Retailers and hoteliers: pay attention to Requirement 12 of PCI DSS v4.0

October 27, 2022 5 minute read

The PCI Security Standards Council (PCI SSC) published version 4.0 of the PCI Data Security Standard (DSS) at the end of March, kickstarting the transition from PCI DSS v3.2.1, which will be retired on March 31, 2024. Some new requirements may not take full effect until 2025, but that’s no reason to put them off. PCI DSS v4.0 was designed to address the emerging threat landscape, introducing a number of changes – 77 of which are marked as evolving and/or new requirements. 

While much attention is being given to the more technical requirements like network hardening (Requirements 1 & 2), protection of account data (Requirements 3 & 4), and the mandate to implement multi-factor authentication (MFA) for all access into the cardholder data environment (Requirement 8), there are other sections to consider. In particular, special attention should be paid to Requirement 12, which sets forth requirements for an information security policy. In fact, there is a great deal of synergy between Requirement 8 and 12 – a synergy we think retail and hospitality organizations should pay particular attention to.

What does PCI DSS v4.0 say about MFA?

First, let’s take a look at Requirement 8 of PCI DSS v4.0, which expands MFA requirements to include at least one factor for users and administrators and at least two factors of MFA for all access into the cardholder data environment (CDE). This new guidance is consistent with NIST Special Publication 800-63. The Requirement specifically references the FIDO Alliance when choosing authentication factors.

If this sounds like “phishing-resistant MFA,” you’re correct. The language in PCI DSS v4.0 specifically references the NIST SP 800-63 update on phishing-resistant MFA. These guidelines state that all MFA processes using shared secrets are vulnerable to phishing attacks — including common factors such as passwords, security questions, mobile-based authentication (SMS) and magnetic stripe cards. NIST defines strong MFA by its use of asymmetric key cryptography to protect against phishing attacks. 

Phishing-resistant MFA is the focus of many regulatory agencies: a recent example came from the US Federal Trade Commission (FTC) who took action against Drizly for the data breach that exposed data of 2.5 million consumers. The FTC explicitly noted security requirements that should be taken into account – implementing MFA that “shall not include telephone or SMS-based authentication methods and must be resistant to phishing attacks.” 

Today the only two authentication processes that meet the above requirements of phishing-resistant authentication for access to the CDE include:

Retail and hospitality organizations must now roll out phishing-resistant authentication for all access to the CDE and must consider carefully the authentication factors for other user and administrative access. 

Currently, the only exclusion to Requirement 8 is for those user accounts on point-of-sale (POS) terminals that have access to only one card number at a time to facilitate a single transaction. However, this is where we need to take a more careful look at Requirement 12 – because your choice in authentication factors at every level has a huge impact on how easy or difficult Requirement 12 compliance will be.

How are Requirements 8 and 12 related?

Requirement 12 of PCI DSS v4.0 details the need for an information security policy and programs, including user training, technical control oversight, and ongoing risk analysis. In combination with other areas of PCI (such as anti-phishing mechanisms), the goal of Requirement 12 is to create and enforce policies to manage evolving threats.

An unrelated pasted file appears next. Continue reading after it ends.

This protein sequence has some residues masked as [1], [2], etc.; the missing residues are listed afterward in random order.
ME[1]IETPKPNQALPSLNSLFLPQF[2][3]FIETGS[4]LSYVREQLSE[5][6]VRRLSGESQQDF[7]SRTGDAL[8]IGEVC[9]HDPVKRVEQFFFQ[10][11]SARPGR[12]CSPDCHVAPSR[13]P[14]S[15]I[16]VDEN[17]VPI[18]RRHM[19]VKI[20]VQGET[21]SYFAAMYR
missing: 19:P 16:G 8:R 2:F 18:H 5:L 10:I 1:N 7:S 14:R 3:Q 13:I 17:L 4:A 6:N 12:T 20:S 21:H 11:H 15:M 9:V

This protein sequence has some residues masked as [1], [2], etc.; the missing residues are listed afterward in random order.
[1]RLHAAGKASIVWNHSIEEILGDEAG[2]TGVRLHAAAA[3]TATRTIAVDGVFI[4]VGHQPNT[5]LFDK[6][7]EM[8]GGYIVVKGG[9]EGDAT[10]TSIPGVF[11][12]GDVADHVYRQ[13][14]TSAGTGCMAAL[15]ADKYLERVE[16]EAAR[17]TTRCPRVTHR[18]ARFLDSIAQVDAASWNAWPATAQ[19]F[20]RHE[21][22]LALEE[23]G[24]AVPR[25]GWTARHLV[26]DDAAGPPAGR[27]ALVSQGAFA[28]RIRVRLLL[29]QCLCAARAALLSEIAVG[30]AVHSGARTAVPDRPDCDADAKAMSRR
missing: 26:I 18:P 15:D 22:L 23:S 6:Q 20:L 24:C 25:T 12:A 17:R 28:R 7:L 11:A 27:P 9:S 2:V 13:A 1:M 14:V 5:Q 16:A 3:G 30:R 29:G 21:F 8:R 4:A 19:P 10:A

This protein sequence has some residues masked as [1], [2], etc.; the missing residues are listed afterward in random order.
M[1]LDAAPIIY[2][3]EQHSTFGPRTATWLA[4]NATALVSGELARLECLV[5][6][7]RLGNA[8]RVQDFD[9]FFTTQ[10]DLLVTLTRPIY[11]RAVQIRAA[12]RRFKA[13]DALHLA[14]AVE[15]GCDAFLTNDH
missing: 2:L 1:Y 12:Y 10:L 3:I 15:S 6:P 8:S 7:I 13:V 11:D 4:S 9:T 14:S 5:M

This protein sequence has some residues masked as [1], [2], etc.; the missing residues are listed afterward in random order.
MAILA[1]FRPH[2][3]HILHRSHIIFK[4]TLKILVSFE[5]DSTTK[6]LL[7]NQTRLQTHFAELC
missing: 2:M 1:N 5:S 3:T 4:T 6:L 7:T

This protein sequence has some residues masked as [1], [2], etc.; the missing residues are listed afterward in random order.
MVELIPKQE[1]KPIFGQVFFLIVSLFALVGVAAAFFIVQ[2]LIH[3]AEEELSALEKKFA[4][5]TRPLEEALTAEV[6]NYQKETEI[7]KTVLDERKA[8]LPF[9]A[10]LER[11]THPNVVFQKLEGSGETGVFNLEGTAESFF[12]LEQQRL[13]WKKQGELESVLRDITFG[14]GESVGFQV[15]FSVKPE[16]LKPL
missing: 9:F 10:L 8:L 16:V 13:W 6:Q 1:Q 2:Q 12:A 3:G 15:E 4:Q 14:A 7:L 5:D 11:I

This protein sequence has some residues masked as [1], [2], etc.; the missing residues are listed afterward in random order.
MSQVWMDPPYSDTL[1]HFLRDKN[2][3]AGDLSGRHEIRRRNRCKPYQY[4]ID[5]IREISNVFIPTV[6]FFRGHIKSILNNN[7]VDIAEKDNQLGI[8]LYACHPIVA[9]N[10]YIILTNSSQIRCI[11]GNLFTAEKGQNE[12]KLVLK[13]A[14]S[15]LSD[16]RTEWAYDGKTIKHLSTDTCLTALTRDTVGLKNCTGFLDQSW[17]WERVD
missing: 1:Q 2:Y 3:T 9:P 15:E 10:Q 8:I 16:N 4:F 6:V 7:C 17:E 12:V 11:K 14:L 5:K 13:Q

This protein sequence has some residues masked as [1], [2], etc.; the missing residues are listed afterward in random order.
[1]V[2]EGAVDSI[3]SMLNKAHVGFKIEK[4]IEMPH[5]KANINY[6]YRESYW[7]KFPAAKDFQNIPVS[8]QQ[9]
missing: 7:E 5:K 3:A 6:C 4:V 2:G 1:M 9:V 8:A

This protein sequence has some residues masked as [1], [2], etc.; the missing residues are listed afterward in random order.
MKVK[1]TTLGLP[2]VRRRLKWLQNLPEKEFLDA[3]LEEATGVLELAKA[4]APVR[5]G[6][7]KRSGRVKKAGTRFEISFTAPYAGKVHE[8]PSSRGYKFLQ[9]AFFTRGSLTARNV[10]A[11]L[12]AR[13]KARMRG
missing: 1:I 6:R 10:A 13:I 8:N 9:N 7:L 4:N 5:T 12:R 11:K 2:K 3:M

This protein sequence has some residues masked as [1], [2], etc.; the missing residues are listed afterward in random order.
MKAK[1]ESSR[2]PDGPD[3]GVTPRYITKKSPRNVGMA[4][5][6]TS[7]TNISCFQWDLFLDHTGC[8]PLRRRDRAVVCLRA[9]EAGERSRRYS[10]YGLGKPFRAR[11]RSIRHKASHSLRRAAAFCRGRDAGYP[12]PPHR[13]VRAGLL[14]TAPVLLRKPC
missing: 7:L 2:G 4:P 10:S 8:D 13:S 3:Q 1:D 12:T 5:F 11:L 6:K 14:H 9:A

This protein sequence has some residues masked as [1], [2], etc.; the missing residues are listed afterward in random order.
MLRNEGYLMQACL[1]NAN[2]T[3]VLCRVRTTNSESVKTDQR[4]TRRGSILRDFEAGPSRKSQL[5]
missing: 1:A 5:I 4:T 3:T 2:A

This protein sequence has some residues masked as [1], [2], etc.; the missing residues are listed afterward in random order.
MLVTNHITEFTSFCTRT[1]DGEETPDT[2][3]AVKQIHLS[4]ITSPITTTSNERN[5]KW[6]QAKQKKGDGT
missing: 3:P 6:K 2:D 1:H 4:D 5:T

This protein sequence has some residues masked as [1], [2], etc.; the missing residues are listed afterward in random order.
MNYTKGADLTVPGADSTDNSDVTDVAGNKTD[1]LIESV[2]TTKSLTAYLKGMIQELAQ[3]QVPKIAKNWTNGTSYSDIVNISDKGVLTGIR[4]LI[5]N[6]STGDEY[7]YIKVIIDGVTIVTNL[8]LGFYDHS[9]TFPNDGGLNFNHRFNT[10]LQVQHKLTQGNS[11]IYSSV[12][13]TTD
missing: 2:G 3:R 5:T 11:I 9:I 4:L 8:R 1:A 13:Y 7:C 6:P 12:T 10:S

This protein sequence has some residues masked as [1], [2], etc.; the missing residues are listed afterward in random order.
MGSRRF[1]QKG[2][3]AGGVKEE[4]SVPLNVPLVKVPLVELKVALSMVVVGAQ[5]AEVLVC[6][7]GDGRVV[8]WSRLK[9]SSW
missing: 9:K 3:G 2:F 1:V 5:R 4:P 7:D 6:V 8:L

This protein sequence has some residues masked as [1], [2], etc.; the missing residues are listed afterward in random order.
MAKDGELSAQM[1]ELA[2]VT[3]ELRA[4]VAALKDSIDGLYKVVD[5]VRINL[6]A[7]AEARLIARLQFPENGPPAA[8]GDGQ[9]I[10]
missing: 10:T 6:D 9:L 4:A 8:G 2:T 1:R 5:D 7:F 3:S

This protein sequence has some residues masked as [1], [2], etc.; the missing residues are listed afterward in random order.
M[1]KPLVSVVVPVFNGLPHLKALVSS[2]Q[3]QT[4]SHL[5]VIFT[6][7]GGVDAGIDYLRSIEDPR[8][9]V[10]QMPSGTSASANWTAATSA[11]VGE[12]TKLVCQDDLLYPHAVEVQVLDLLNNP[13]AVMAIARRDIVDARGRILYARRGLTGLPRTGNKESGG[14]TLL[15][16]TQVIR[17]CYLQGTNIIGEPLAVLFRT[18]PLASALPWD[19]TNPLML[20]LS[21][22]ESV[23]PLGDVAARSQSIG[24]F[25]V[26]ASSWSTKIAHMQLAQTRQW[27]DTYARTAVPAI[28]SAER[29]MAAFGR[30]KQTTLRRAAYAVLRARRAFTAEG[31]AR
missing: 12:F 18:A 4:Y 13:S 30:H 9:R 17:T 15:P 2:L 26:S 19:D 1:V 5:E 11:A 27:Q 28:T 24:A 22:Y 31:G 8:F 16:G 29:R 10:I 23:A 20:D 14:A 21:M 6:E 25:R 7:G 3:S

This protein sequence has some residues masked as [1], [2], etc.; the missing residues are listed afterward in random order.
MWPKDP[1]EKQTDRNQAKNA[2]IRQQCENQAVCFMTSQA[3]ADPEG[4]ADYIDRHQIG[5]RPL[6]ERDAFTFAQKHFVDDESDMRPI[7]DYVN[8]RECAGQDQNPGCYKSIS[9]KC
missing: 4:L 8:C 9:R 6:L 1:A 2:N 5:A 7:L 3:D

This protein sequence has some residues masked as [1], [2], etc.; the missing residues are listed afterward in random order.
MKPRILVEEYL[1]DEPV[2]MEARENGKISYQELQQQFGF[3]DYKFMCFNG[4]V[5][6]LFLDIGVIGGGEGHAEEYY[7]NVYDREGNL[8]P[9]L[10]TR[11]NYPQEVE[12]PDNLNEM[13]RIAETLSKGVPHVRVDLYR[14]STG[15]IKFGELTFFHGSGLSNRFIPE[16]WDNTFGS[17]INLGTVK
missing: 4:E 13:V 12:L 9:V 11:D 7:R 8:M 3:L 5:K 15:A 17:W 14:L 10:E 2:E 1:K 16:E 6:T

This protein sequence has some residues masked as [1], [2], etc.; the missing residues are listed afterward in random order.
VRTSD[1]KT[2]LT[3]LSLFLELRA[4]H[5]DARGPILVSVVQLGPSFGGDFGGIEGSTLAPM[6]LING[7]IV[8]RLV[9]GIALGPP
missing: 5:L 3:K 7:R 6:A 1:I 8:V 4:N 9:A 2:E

One of those threats specifically outlined is credentials (12.3.1), which are vulnerable to external threat, misuse, or high staff turnover. Further, in instances where passwords/passphrases are used, the compliance requirements increase. In retail, this means checking the box for every new POS user that they have full understanding of information security standards. 

Long story short: the weaker your MFA posture, the greater your compliance burden. Longer policies. More user training. More controls to manage risk. 

The solution? Apply strong phishing-resistant MFA to all users.

Making the case for phishing-resistant MFA for POS users

Retail and hospitality industries are now among the top three most compromised industries, with 75% of POS compromises directly linked to social engineering or phishing attacks. While some (not all) of these POS users may be exempt from the PCI DSS v4.0 requirements for strong phishing-resistant MFA, there is a need to optimize authentication across POS and shared kiosk environments to address security and ease of authentication. 

The use of less secure authentication methods carries an increased risk that attacks will be successful – attacks which carry a high price tag (on average $3.28 million in retail, $2.94 million in hospitality for a breach). Now organizations also need to consider the high cost of information security training, controls and risk assessments for PCI DSS v4.0. 

Lastly, there’s the strong drive to make authentication easy for POS users, while also having it be very secure. No risk of forgetting a password, getting a new barcode every day to log into POS terminals or taking time away from the customer to authenticate. Imagine, for example, how a guest would feel if a front desk representative had to refer to their mobile phone to engage with a mobile-based authenticator during a customer interaction? 

To learn more about the drive to modernize MFA in retail and hospitality, and specifically how security can help boost customer loyalty and elevate the customer experience, read our whitepaper, Protecting against modern cyber threats in retail and hospitality.

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